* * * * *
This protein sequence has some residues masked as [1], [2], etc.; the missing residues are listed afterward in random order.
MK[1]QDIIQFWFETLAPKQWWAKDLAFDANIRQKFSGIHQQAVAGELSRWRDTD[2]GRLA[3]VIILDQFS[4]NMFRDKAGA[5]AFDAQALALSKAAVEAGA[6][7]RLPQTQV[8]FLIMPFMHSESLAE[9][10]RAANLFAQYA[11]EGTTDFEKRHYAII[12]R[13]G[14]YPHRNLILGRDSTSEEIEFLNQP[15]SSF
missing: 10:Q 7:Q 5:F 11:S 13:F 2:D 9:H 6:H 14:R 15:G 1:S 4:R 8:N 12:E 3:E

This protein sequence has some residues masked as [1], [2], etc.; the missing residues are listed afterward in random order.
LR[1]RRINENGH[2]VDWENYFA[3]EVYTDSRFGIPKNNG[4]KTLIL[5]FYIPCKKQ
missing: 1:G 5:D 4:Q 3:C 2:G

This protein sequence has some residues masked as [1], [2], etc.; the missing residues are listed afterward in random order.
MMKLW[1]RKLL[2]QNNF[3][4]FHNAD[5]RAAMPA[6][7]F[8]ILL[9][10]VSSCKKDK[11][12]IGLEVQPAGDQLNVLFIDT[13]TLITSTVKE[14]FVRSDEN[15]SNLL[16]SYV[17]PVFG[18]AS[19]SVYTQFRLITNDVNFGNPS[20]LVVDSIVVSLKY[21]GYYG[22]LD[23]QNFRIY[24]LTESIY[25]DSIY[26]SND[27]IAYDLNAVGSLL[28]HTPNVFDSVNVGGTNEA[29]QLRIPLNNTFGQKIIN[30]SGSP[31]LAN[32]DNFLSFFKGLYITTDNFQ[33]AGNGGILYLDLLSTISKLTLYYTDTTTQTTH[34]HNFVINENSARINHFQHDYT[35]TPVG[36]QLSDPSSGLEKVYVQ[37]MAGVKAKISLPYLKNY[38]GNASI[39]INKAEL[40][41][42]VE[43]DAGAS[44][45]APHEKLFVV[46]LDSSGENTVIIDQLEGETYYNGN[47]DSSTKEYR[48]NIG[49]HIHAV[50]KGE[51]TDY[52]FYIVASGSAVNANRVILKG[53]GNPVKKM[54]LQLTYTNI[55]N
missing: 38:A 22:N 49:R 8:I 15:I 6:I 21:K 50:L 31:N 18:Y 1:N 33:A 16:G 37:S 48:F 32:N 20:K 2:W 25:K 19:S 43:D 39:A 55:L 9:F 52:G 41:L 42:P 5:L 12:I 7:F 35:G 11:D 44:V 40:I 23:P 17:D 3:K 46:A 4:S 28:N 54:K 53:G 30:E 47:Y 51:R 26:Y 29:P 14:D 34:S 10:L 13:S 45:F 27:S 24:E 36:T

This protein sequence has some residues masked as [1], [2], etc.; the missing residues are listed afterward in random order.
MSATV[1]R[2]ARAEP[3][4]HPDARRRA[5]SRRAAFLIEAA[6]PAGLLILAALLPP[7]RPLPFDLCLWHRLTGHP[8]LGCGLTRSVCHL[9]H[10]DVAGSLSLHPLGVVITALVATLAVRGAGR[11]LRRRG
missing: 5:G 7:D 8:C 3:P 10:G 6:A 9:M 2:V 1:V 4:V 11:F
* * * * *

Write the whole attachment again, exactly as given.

This protein sequence has some residues masked as [1], [2], etc.; the missing residues are listed afterward in random order.
MK[1]QDIIQFWFETLAPKQWWAKDLAFDANIRQKFSGIHQQAVAGELSRWRDTD[2]GRLA[3]VIILDQFS[4]NMFRDKAGA[5]AFDAQALALSKAAVEAGA[6][7]RLPQTQV[8]FLIMPFMHSESLAE[9][10]RAANLFAQYA[11]EGTTDFEKRHYAII[12]R[13]G[14]YPHRNLILGRDSTSEEIEFLNQP[15]SSF
missing: 10:Q 7:Q 5:F 11:S 13:F 2:D 9:H 6:H 14:R 15:G 1:S 4:R 8:N 12:E 3:E

This protein sequence has some residues masked as [1], [2], etc.; the missing residues are listed afterward in random order.
LR[1]RRINENGH[2]VDWENYFA[3]EVYTDSRFGIPKNNG[4]KTLIL[5]FYIPCKKQ
missing: 1:G 5:D 4:Q 3:C 2:G

This protein sequence has some residues masked as [1], [2], etc.; the missing residues are listed afterward in random order.
MMKLW[1]RKLL[2]QNNF[3][4]FHNAD[5]RAAMPA[6][7]F[8]ILL[9][10]VSSCKKDK[11][12]IGLEVQPAGDQLNVLFIDT[13]TLITSTVKE[14]FVRSDEN[15]SNLL[16]SYV[17]PVFG[18]AS[19]SVYTQFRLITNDVNFGNPS[20]LVVDSIVVSLKY[21]GYYG[22]LD[23]QNFRIY[24]LTESIY[25]DSIY[26]SND[27]IAYDLNAVGSLL[28]HTPNVFDSVNVGGTNEA[29]QLRIPLNNTFGQKIIN[30]SGSP[31]LAN[32]DNFLSFFKGLYITTDNFQ[33]AGNGGILYLDLLSTISKLTLYYTDTTTQTTH[34]HNFVINENSARINHFQHDYT[35]TPVG[36]QLSDPSSGLEKVYVQ[37]MAGVKAKISLPYLKNY[38]GNASI[39]INKAEL[40][41][42]VE[43]DAGAS[44][45]APHEKLFVV[46]LDSSGENTVIIDQLEGETYYNGN[47]DSSTKEYR[48]NIG[49]HIHAV[50]KGE[51]TDY[52]FYIVASGSAVNANRVILKG[53]GNPVKKM[54]LQLTYTNI[55]N
missing: 38:A 22:N 49:R 8:I 15:I 6:I 21:K 50:L 31:N 18:Y 1:N 33:A 16:G 37:S 48:F 32:N 20:K 2:W 25:K 19:S 43:D 39:A 55:L 9:F 52:G 41:L 42:P 5:L 12:I 7:F 35:G 11:D 44:V 40:I 23:P 17:D 3:K 46:A 4:S 28:N 54:K 53:G 30:E 47:Y 51:R 26:Y 29:P 14:D 34:S 10:L 13:S 45:F 27:S 24:E 36:T

This protein sequence has some residues masked as [1], [2], etc.; the missing residues are listed afterward in random order.
MSATV[1]R[2]ARAEP[3][4]HPDARRRA[5]SRRAAFLIEAA[6]PAGLLILAALLPP[7]RPLPFDLCLWHRLTGHP[8]LGCGLTRSVCHL[9]H[10]DVAGSLSLHPLGVVITALVATLAVRGAGR[11]LRRRG
missing: 5:G 7:D 8:C 3:P 10:G 6:A 9:M 2:V 1:V 4:V 11:F